Davis Polk & Wardwell Newsflash

IRS Announces Notice of Proposed Rulemaking Relating to U.S. Taxation of Foreign Investors in Certain Infrastructure Investments

October 31, 2008

On October 30, 2008, the Internal Revenue Service (the “IRS”) and the Treasury Department (the “Treasury”) issued a notice of proposed rulemaking (the “Notice”) stating that they are considering issuing regulations that would treat as “real property” investments in governmental licenses acquired in connection with ownership of U.S. infrastructure assets (e.g., toll bridges and toll roads).  Non-U.S. persons, including non-U.S. investors in investment funds that own U.S. infrastructure assets, are likely to be affected if such regulations are indeed promulgated.  Because the scope of the Notice is unclear, it is possible that these regulations would also affect non-U.S. shareholders in certain U.S. corporations operating in regulated industries.

FIRPTA Generally.  Under the Foreign Investment in Real Property Tax Act of 1980 (“FIRPTA”), gain or loss derived by non-U.S. persons from the disposition of a U.S. real property interest (a “USRPI”) is treated as “effectively connected” with a trade or business in the United States, and any such net gain is therefore subject to U.S. federal income tax.  FIRPTA generally defines a USRPI to include both (i) an interest in real property located in the United States and (ii) shares of a domestic corporation if USRPIs represent 50% or more of the value of such corporation’s real property assets and its other assets held for use in a trade or business (any such corporation, a “USRPHC”).  For purposes of determining whether it is a USRPHC, a domestic corporation is treated as owning its proportionate share of the assets of any partnership in which it is a partner.

Summary of Notice of Proposed Rulemaking. The Notice describes a “typical” transaction in which a domestic partnership (a “DP”) leases or purchases U.S. infrastructure assets and the land on which the infrastructure assets are built (the “Infrastructure Assets”).  The DP’s partners include domestic corporations with foreign shareholders, such as the domestic “blocker” corporation structure widely employed by U.S. investment funds with respect to investments in active U.S. businesses.  In the “typical” transaction, DP is required to obtain a governmental license or permit in order to operate the Infrastructure Assets and to collect tolls for their use (a “Governmental License”).  The Notice states that, because of the physical attributes of, and the terms and conditions related to, the Infrastructure Assets (e.g., a leasehold interest with respect to a narrow roadway that the lessee is required to operate as a roadway), the economic value of the leasehold or fee interest in the Infrastructure Assets derives from the rights granted under the Governmental License (e.g., the right to charge and collect tolls).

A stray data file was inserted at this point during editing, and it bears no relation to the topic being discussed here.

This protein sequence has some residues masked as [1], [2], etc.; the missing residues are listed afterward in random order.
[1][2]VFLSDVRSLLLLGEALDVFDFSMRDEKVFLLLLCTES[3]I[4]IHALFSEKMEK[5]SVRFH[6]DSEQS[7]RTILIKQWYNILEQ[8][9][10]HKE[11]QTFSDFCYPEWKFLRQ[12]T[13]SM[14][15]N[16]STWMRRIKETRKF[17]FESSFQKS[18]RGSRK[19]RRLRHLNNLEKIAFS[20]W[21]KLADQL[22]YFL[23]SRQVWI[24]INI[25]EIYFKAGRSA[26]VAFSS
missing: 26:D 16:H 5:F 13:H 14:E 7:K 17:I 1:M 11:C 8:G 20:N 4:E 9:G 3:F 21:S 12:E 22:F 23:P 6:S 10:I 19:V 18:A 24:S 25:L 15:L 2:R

The Notice states that the IRS and Treasury are aware that taxpayers may be taking the position that the Governmental License is not a USRPI.  Further, some taxpayers take the position that a significant portion of the fair market value of a DP’s assets is allocable to the Governmental License rather than the Infrastructure Assets.  In such a case, the taxpayer’s position reduces the likelihood that a domestic corporation holding an interest in a DP will be treated as a USRPHC.

The Notice provides that IRS and Treasury are of the view that, in certain circumstances, a Governmental License should be treated as a USRPI.  The IRS and Treasury are therefore considering promulgating regulations that would address the circumstances under which Governmental Licenses that are related to the value of the use or ownership of an interest in real property are to be treated as USRPIs.  The Notice does not indicate the approach that the IRS and Treasury will take in crafting regulations and requests comments in this regard.

Although the scope of the Notice is unclear, it appears intended, at a minimum, to address blocker corporation structures employed by investment funds that hold traditional U.S. infrastructure assets.  It is possible, however, that other regulated activities that derive value from interests in U.S. real estate (for example, telecommunications) would also be covered by the future regulations.  Although these regulations would apply prospectively, the Notice cautions that “no inference is intended as to how [Governmental Licenses] are treated or characterized under current law.”

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Davis Polk & Wardwell